A plethora of shader tools

When it rains, it pours. We’re being treated to a slew of new shader writing tools. ATI updates their previously available RenderMonkey. NVIDIA jumps into the fold with FX Composer. And RTZen joins as well with a more production oriented tool for shader writers. There are some other tools that are out there but they are generally student/hobbyist products and the support is somewhat iffy. Here’s a quick summary of each product.

RTzen™, Inc., a new company dedicated to empowering 3D artists, today announced it’s conducting the first public demonstration of its RT/shader editing tool at the Game Developer Conference (GDC) in numerous partner booths.* RT/shader, shipping later this month, is the industry’s first 3D editing tool with the capability to automatically generate high-level shading language code in real-time, leading to a dramatic reduction in development time and cost. Moreover, it enables more 3D graphic artists to leverage shaders to increase the realism and image quality of 3D digital content – like in games, product design and environment simulation. RT/shader will be on display in the ATI Technologies (booth#827) and NVIDIA Corporation (booth#808) booths and during Alias and Discreet technical seminars. If you get it at GDC the price is $US 1595. – regularly it’s $US 1995. Get more information here.

NVIDIA has released FX Composer. FX Composer enables developers to create high performance DirectX 9.0 HLSL shaders in an IDE with unique real-time preview and optimization features. FX Composer was designed with the goal of making shader development and optimization easier for programmers while providing an intuitive GUI for artists customizing shaders for a particular scene. FX Composer comes with dozens of sample projects, performance tutorials, and more than 120 sample shaders. You down load it here.

ATI has released RenderMonkey 1.5, and it’s the only tool out there that supports the OpenGL shader language GLSL. There have been a lot of usability improvements since the initial release. The interface has been redone and it’ll look familiar to those who use Microsoft’s Visual Studio. A lot of drag and drop, right-click properties menus, and much more attention to making writing shaders as effortless as possible. There’s a review of RenderMonkey in the April Game Developer magazine (which is distributed free at GDC). Download RenderMonkey here.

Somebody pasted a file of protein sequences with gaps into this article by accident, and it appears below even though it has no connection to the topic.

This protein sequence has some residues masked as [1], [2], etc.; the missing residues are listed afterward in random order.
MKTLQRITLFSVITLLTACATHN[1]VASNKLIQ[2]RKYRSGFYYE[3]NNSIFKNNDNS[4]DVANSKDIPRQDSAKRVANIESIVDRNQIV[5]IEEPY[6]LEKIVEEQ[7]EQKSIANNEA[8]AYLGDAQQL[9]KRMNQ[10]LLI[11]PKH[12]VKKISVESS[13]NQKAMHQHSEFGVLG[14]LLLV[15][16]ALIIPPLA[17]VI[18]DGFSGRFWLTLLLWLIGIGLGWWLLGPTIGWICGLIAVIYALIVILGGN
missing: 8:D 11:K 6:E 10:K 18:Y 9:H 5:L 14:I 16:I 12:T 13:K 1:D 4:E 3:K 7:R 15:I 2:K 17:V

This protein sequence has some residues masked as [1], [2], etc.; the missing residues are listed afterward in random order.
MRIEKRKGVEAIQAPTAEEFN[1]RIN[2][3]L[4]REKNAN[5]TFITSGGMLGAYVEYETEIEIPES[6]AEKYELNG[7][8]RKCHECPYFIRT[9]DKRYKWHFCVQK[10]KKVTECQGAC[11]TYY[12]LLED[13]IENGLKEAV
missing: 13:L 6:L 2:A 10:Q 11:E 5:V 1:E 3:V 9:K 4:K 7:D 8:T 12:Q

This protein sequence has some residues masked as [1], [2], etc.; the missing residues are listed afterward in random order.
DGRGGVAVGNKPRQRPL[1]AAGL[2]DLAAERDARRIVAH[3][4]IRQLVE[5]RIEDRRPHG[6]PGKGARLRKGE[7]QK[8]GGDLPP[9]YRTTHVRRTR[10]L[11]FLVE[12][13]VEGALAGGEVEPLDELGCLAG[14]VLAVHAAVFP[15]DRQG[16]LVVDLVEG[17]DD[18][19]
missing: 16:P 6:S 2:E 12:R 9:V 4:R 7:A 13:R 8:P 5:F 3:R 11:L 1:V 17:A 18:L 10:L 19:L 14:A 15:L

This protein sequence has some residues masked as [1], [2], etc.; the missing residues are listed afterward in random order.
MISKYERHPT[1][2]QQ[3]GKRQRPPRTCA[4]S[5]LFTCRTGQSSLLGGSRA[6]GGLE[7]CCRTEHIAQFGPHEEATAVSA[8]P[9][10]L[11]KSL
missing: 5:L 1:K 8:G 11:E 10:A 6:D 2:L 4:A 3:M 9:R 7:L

Summary: From conversations with Jeremy Hubbell at RT/Zen & the FX Composer group at NVIDIA and the RenderMonkey group at ATI about the capabilities of their products I can do a quick summary of the products. If RT/Shader has done a good job of integrating with Maya and 3dsMax so that it really is seamless integration and the price is well worth it. ATI and NVIDIA are seemingly squaring off against each other, intentionally or not, with very similar tools. They both are similar in outlook and design, but neither offers seamless integration with the usual tools. NVIDIA has done a nice job of predicting performance using GPU cycle count, register usage, utilization rating, and FPS but it requires a information of the target GPU – which currently exist only for NVIDIA’s products. ATI supports OpenGL shaders on GLSL capable ATI & 3DLabs, which pretty much decides that issue if you need to use GLSL. And NOBODY provides a real debugger in any of these tools. The closest is to use the DirectX 9 reference (i.e. software emulation) driver in Visual Studio.

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